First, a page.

The Crazy Dream that was the Bugatti EB110

by Michael Satterfield

In the mid-1980s, Romano Artioli dreamed of building the fastest sports car in the world and he wanted it to carry the name of his hero, one of most legendary carmakers of all time, Ettore Bugatti. As life long car enthusiasts Artioli was already a successful car dealer in northern Italy selling Ferraris and importing several brands from Japan. But while he was already working with one of the premier brands in the automotive world nothing in production met his expectations. He wanted something that would capture the quality, performance, and elegance of the Bugattis of the past, there was just one problem, Bugatti had been out of business since the 1950s, so he would just have to revive the brand himself.

In 1987, Artioli bought the trademark rights from the French Government to launch Bugatti Automobili S.p.A. and he broke ground on a small factory near Modena in Campogalliano.  Being in the heart of supercar country meant he could find the right employees to make his vision a reality. Hiring known designers, engineers, and mechanics, including automotive designer Marcello Gandini, father of the Miura, Countach, Pantera all the other dream cars you had posters of as a child. While the original design was a little too harsh for Artioli, much of Gandini's original design made it to the production EB110 which was finalized by Giampaolo Benedini.

The factory was opened on September 15th, 1990, on what would have been Ettore Bugatti's 109th birthday, the plan was to have the car unveiled one year later, on his 110th birthday, this is where the name EB110 was derived. For the grand opening 77 hand-selected, vintage Bugattis were on display, Artioli had even purchased the original door from the former Bugatti factory in Molsheim to put on display in the lobby.

The car was a technological marvel of its day and years ahead of the competition, incorporating a lightweight carbon-fiber monocoque which weighed just 275 lbs with a body made of carbon and aramid fiber. To save even more weight the wheels were made of magnesium and all the hardware down to the interior screws were titanium. The Super Sport version of the car weighed in at just 3,126 lbs, not bad for an all-wheel-drive, V12 powered supercar.

The realization of such a dream seems simple, but as it turns out when put to practice, it’s just madness. - Roman Artioli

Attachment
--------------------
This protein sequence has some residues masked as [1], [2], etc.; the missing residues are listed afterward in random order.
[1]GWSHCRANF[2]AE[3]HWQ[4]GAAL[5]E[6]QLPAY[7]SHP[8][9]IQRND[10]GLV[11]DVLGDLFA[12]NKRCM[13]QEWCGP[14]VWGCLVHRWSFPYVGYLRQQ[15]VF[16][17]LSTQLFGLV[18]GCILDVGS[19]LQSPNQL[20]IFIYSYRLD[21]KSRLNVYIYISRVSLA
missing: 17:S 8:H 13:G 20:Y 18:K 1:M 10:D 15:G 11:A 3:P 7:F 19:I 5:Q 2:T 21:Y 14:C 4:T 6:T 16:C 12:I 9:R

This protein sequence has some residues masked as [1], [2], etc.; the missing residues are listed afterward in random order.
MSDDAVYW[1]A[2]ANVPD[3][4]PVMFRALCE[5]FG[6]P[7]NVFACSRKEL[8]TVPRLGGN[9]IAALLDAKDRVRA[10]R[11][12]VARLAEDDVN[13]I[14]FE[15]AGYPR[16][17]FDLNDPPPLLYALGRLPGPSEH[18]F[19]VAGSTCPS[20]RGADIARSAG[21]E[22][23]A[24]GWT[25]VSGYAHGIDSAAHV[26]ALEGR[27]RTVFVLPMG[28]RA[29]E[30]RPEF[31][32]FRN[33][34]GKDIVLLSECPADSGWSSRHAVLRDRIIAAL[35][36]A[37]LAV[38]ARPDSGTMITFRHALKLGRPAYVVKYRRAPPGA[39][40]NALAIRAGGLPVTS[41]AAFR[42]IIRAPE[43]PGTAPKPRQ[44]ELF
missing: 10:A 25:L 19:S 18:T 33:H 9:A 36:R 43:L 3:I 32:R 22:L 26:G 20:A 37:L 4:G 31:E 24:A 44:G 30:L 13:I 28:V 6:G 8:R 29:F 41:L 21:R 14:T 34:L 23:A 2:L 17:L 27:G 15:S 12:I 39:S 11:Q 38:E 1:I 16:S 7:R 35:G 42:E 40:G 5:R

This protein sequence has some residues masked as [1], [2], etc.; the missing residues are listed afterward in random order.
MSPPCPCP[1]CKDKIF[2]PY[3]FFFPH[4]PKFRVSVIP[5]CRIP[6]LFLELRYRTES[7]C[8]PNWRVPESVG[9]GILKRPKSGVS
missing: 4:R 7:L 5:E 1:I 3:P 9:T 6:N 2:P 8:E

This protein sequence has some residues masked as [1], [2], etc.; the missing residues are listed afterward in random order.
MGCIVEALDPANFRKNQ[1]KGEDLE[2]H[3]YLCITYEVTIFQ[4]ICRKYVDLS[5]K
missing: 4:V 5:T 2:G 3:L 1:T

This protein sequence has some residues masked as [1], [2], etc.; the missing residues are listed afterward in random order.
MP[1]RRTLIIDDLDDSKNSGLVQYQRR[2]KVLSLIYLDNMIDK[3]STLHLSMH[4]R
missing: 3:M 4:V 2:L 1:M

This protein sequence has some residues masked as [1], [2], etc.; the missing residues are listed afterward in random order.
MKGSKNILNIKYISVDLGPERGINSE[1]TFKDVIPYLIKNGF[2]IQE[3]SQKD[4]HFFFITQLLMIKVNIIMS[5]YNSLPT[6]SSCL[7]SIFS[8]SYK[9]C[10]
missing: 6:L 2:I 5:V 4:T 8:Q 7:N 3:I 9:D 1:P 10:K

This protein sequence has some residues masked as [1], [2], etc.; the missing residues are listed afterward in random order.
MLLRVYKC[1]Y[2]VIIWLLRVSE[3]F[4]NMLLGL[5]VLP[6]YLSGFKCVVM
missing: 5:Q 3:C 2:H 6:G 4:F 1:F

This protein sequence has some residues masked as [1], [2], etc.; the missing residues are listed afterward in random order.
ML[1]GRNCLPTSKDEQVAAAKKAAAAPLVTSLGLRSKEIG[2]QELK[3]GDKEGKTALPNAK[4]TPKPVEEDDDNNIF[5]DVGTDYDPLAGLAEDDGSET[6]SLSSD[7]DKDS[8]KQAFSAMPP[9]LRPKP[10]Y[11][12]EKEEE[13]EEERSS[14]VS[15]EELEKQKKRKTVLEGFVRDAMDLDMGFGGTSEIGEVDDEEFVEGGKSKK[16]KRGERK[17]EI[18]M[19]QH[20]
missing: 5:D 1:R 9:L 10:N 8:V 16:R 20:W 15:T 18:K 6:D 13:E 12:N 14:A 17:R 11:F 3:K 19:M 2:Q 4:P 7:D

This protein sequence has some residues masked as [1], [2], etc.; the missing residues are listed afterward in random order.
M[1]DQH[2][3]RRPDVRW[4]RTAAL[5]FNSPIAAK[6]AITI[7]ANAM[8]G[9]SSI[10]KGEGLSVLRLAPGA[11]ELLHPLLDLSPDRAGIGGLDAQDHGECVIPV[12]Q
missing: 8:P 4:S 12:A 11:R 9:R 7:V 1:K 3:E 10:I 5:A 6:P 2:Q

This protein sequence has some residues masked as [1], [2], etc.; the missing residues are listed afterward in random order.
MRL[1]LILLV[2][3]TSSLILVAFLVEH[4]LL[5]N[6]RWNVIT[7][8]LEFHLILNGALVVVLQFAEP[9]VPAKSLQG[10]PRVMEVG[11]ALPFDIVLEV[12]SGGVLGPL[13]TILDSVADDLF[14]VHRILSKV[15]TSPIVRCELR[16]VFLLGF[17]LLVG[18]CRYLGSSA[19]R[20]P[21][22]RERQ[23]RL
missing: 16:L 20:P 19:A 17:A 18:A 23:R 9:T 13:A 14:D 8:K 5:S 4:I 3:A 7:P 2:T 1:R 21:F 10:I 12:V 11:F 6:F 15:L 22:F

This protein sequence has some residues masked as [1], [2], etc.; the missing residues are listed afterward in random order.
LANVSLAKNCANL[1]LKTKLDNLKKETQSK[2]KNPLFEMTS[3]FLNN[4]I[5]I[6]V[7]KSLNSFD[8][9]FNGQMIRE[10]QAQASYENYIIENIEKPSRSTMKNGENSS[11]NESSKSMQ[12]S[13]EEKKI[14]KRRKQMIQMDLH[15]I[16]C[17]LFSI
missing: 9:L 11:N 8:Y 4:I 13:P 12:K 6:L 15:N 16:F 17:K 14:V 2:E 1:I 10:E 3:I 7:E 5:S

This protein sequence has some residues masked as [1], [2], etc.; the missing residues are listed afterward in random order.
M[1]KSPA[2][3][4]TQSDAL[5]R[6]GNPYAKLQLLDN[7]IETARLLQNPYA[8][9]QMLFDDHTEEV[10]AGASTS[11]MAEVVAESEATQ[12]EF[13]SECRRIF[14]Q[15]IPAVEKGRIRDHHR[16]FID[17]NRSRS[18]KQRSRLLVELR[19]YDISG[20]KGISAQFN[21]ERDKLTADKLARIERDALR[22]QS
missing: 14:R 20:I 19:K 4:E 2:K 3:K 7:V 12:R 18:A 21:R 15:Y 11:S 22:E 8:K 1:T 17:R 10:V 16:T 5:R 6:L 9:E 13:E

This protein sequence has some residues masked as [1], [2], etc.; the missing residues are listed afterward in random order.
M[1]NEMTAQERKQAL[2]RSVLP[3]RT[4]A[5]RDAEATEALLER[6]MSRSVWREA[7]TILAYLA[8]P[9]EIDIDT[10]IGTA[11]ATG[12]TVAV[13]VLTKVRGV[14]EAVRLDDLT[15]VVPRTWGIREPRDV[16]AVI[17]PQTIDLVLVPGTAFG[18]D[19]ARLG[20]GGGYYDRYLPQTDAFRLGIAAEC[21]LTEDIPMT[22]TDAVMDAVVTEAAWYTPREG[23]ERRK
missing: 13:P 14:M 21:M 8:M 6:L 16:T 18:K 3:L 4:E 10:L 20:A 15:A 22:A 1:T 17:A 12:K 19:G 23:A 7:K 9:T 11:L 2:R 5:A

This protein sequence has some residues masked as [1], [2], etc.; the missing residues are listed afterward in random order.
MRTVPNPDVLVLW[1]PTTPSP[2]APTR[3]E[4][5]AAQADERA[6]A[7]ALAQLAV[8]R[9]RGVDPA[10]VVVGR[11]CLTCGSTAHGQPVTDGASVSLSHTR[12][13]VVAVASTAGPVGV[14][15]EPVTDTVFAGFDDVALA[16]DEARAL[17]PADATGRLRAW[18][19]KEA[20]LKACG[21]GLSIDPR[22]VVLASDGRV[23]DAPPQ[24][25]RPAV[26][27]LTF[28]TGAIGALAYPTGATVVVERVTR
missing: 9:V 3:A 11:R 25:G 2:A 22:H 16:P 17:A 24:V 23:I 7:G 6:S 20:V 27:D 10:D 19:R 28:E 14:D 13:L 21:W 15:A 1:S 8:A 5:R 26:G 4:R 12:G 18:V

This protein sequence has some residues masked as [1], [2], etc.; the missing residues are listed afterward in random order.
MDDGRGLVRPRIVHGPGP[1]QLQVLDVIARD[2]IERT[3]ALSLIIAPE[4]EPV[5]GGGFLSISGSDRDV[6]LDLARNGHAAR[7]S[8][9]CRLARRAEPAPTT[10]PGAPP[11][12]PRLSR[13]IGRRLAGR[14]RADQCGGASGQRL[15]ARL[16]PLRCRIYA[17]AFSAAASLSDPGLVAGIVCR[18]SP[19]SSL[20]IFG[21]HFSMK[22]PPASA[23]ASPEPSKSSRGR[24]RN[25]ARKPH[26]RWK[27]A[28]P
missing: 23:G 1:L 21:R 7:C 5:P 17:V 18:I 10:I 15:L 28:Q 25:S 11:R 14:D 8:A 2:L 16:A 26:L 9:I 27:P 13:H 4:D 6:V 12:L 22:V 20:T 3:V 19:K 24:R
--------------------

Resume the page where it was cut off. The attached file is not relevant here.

The 3.5-liter, quad-turbocharged, V12 was a beast of an engine, with four camshafts, 60 valves, and twelve individual throttle bodies all housed under glass. Depending on the configuration, the engine produced between 560-610 horsepower, pushed through a six-speed manual gearbox, with full-time all-wheel-drive. It even had active aero, something most supercars wouldn't add for decades. This car was radical in 1991, with 0-62 MPH in 3.26 seconds and a top speed of 209 MPH, even 30 years later the car is still one of the fastest production vehicles ever made. Besting the Porsche 959's 1986 record of 198 mph, and finally being surpassed by the McLaren F1 in 1993 which set the record of 221 mph and held it for over a decade.

Bugatti had found itself at the top of the automotive industry in the early 1990s, with the fastest car money could buy, holding four separate speed records. All without sacrificing comforts like an Italian leather-trimmed cockpit, air conditioning, electric seats, power steering, power door locks, and a nice sound system.

The launch of the EB110 was one year after the opening of the factory, just as Romano had planned on Ettore Bugatti's 110th birthday. The official launch was in Paris and three EB110s drove down the Champs-Élysées, they held launch events at both Versailles and the Grande Arche de la Défense. The media was entranced and the world's elites couldn't wait to place their order for what was the fastest most exclusive car in the world.

F1 legend Michael Schumacher picking up his EB110

But the early 1990s was not a great time to be in the supercar business, even well-established supercar makers like Lamborgini were insolvent and sold off to an Indonesian investment group. By 1995 just 139 EB110s had rolled off the line, 96 of the EB110 GT and just 32 of the EB110 Super Sport had been produced. This included the two factory race cars which had been campaigned at the 24 Hours of Le Mans, Suzuka and the 24 hours of Daytona.

In 1997 the bankruptcy had been finalized and the following year Volkswagen Group took over the trademark rights and relaunched the company into what it today. Returning the brand to Molsheim, France where it all started and eventually launching the Bugatti Veyron EB which would take back the title of "World's Fastest Car" in 2005 with a record of 254 mph and again in 2010 with the Bugatti Veyron 16.4 SuperSport at 258 mph. (Currently, the record is held by the Koenigsegg Agera RS with a top speed of 278 mph, but I doubt we have seen the last of Bugatti.

Stephan Winkelmann, President, Bugatti Automobiles S.A.S.

Today the Chiron1, Chiron Sport1, and Divo2 have been produced in the Alsatian factory. "With the EB110 Romano Artioli has succeeded in making a great sports car. Because of his initiative and thanks to his efforts, Bugatti has been revived in the modern age” says Stephan Winkelmann, President of Bugatti. "It is important to celebrate this feat. The EB110 may be the only Bugatti that wasn’t built in Molsheim. And still, it is a true Bugatti – 110 percent."